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Daily Mail: Short Takes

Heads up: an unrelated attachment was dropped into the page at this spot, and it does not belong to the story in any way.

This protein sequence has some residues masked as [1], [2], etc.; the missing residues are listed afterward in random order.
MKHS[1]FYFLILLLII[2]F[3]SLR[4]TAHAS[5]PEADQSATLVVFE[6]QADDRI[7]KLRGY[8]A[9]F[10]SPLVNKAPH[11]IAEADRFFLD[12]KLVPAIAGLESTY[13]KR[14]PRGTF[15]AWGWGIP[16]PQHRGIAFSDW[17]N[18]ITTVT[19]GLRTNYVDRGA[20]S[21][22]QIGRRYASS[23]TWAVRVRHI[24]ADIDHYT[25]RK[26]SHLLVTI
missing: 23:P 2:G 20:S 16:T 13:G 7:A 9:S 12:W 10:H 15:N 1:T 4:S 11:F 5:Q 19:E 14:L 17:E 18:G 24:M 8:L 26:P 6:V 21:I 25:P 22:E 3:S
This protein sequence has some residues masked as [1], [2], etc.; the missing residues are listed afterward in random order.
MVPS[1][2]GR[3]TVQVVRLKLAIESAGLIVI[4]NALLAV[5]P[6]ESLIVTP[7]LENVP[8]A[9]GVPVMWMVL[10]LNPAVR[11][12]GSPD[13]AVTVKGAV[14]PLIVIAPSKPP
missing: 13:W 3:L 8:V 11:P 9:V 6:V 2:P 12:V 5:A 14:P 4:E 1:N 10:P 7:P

For years, some doctors and law enforcement officials have lobbied legislators to require a prescription to get over-the-counter decongestants that contain pseudoephedrine. A small percentage of the sales are to people who use it to home-brew meth in meth labs. Every time the drug industry uses an alternative approach, the lobbyists for prescriptions pooh-pooh the efforts. The latest effort – an electronic real-time tracking of purchases – though, may be working. Doctors say home brewers are switching from decongestants that are based solely on pseudoephedrine to ones that use two or more active ingredients. “Claritin-D is becoming the product of choice,” Dr. Brad Henry told the Gazette; http://www.wvgazette.com/article/20140909/GZ01/140909215/1419. “As we tighten the chains and have many drugstores going to the single-ingredient product, [meth makers] are going to find the next easiest product.” Claritin-D is based on loratadine and pseudoephedrine. So we require prescriptions for anything with pseudoephedrine and meth heads will switch to something else, which will then require a prescription. Instead of making people go to a doctor anytime they have a stuffy nose, legislators should concentrate efforts to shut down meth labs on the meth heads themselves.